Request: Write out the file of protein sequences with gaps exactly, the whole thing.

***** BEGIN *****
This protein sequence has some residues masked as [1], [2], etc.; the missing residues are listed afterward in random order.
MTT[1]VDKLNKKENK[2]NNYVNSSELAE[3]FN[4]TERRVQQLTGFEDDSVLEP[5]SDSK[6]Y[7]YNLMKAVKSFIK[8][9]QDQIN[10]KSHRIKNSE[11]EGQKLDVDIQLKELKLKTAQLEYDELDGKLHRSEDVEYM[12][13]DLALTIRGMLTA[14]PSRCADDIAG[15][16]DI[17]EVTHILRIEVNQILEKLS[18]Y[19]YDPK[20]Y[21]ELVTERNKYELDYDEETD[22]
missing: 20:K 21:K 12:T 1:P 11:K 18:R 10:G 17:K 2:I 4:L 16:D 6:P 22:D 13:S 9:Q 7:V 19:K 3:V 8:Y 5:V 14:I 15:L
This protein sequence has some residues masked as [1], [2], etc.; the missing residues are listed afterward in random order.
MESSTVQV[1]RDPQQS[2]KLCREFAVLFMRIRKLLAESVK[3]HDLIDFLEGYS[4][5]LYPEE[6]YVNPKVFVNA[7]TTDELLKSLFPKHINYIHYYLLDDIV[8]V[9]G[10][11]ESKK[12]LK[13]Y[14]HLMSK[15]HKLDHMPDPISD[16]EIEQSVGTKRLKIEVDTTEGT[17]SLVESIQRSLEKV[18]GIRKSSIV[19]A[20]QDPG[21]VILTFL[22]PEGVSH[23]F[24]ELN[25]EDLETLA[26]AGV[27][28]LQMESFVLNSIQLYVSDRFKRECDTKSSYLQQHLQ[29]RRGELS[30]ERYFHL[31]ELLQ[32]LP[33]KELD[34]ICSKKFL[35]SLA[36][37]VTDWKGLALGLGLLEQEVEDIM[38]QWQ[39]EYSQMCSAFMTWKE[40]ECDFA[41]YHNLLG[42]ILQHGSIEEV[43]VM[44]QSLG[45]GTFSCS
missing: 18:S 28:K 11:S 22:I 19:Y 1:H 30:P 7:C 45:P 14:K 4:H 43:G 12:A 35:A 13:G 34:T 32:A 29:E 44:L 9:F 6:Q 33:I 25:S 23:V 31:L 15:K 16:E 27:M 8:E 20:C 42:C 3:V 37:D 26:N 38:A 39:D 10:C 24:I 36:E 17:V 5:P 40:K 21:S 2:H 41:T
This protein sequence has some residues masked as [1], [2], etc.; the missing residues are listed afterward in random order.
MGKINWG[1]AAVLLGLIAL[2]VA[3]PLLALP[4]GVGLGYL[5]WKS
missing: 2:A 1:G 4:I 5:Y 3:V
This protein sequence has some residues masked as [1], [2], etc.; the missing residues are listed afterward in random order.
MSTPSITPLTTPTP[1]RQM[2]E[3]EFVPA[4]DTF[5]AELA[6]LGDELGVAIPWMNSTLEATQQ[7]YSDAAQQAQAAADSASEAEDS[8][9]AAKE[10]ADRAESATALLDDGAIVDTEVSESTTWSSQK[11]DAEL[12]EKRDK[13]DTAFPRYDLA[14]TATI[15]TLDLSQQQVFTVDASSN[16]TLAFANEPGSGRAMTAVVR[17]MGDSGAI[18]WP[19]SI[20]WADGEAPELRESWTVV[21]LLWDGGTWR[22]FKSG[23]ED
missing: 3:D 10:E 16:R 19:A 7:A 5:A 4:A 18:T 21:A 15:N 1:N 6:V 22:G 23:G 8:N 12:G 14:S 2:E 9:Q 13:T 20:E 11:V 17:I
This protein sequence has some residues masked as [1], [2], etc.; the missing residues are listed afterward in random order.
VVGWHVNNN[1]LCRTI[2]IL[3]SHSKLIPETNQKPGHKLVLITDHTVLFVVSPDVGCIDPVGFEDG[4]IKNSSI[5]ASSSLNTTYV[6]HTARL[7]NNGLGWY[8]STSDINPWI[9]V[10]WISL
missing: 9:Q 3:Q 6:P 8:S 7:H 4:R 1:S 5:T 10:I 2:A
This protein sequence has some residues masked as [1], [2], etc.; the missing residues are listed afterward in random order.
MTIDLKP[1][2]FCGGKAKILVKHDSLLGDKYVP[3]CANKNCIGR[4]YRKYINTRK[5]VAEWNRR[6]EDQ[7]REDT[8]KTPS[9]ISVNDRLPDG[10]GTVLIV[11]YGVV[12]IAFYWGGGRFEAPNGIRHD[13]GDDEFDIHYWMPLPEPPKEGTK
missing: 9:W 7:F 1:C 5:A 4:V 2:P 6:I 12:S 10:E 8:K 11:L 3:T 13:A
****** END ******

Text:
This protein sequence has some residues masked as [1], [2], etc.; the missing residues are listed afterward in random order.
MTT[1]VDKLNKKENK[2]NNYVNSSELAE[3]FN[4]TERRVQQLTGFEDDSVLEP[5]SDSK[6]Y[7]YNLMKAVKSFIK[8][9]QDQIN[10]KSHRIKNSE[11]EGQKLDVDIQLKELKLKTAQLEYDELDGKLHRSEDVEYM[12][13]DLALTIRGMLTA[14]PSRCADDIAG[15][16]DI[17]EVTHILRIEVNQILEKLS[18]Y[19]YDPK[20]Y[21]ELVTERNKYELDYDEETD[22]
missing: 20:K 21:K 12:T 1:P 11:K 18:R 10:G 17:K 2:I 4:L 16:D 6:P 22:D 13:S 9:Q 7:V 19:K 3:V 8:Y 5:V 14:I 15:L
This protein sequence has some residues masked as [1], [2], etc.; the missing residues are listed afterward in random order.
MESSTVQV[1]RDPQQS[2]KLCREFAVLFMRIRKLLAESVK[3]HDLIDFLEGYS[4][5]LYPEE[6]YVNPKVFVNA[7]TTDELLKSLFPKHINYIHYYLLDDIV[8]V[9]G[10][11]ESKK[12]LK[13]Y[14]HLMSK[15]HKLDHMPDPISD[16]EIEQSVGTKRLKIEVDTTEGT[17]SLVESIQRSLEKV[18]GIRKSSIV[19]A[20]QDPG[21]VILTFL[22]PEGVSH[23]F[24]ELN[25]EDLETLA[26]AGV[27][28]LQMESFVLNSIQLYVSDRFKRECDTKSSYLQQHLQ[29]RRGELS[30]ERYFHL[31]ELLQ[32]LP[33]KELD[34]ICSKKFL[35]SLA[36][37]VTDWKGLALGLGLLEQEVEDIM[38]QWQ[39]EYSQMCSAFMTWKE[40]ECDFA[41]YHNLLG[42]ILQHGSIEEV[43]VM[44]QSLG[45]GTFSCS
missing: 18:S 28:K 11:S 22:I 19:Y 1:H 30:P 7:C 45:P 14:K 4:H 43:G 12:A 35:A 13:G 34:T 32:A 29:E 44:L 9:F 6:Q 33:I 25:S 23:V 31:L 15:K 16:E 27:M 8:E 20:C 42:C 3:V 37:D 26:N 38:A 39:D 10:C 24:I 36:E 17:V 5:P 40:K 21:S 2:H 41:T
This protein sequence has some residues masked as [1], [2], etc.; the missing residues are listed afterward in random order.
MGKINWG[1]AAVLLGLIAL[2]VA[3]PLLALP[4]GVGLGYL[5]WKS
missing: 2:A 1:G 4:I 5:Y 3:V
This protein sequence has some residues masked as [1], [2], etc.; the missing residues are listed afterward in random order.
MSTPSITPLTTPTP[1]RQM[2]E[3]EFVPA[4]DTF[5]AELA[6]LGDELGVAIPWMNSTLEATQQ[7]YSDAAQQAQAAADSASEAEDS[8][9]AAKE[10]ADRAESATALLDDGAIVDTEVSESTTWSSQK[11]DAEL[12]EKRDK[13]DTAFPRYDLA[14]TATI[15]TLDLSQQQVFTVDASSN[16]TLAFANEPGSGRAMTAVVR[17]MGDSGAI[18]WP[19]SI[20]WADGEAPELRESWTVV[21]LLWDGGTWR[22]FKSG[23]ED
missing: 3:D 10:E 16:R 19:A 7:A 5:A 4:A 18:T 21:A 15:N 1:N 6:V 22:G 23:G 8:N 12:G 14:S 2:E 9:Q 13:T 20:E 11:V 17:I
This protein sequence has some residues masked as [1], [2], etc.; the missing residues are listed afterward in random order.
VVGWHVNNN[1]LCRTI[2]IL[3]SHSKLIPETNQKPGHKLVLITDHTVLFVVSPDVGCIDPVGFEDG[4]IKNSSI[5]ASSSLNTTYV[6]HTARL[7]NNGLGWY[8]STSDINPWI[9]V[10]WISL
missing: 9:Q 3:Q 6:P 8:S 7:H 4:R 1:S 5:T 10:I 2:A
This protein sequence has some residues masked as [1], [2], etc.; the missing residues are listed afterward in random order.
MTIDLKP[1][2]FCGGKAKILVKHDSLLGDKYVP[3]CANKNCIGR[4]YRKYINTRK[5]VAEWNRR[6]EDQ[7]REDT[8]KTPS[9]ISVNDRLPDG[10]GTVLIV[11]YGVV[12]IAFYWGGGRFEAPNGIRHD[13]GDDEFDIHYWMPLPEPPKEGTK
missing: 9:W 7:F 1:C 5:A 4:V 2:P 6:I 12:S 10:E 8:K 11:L 3:T 13:A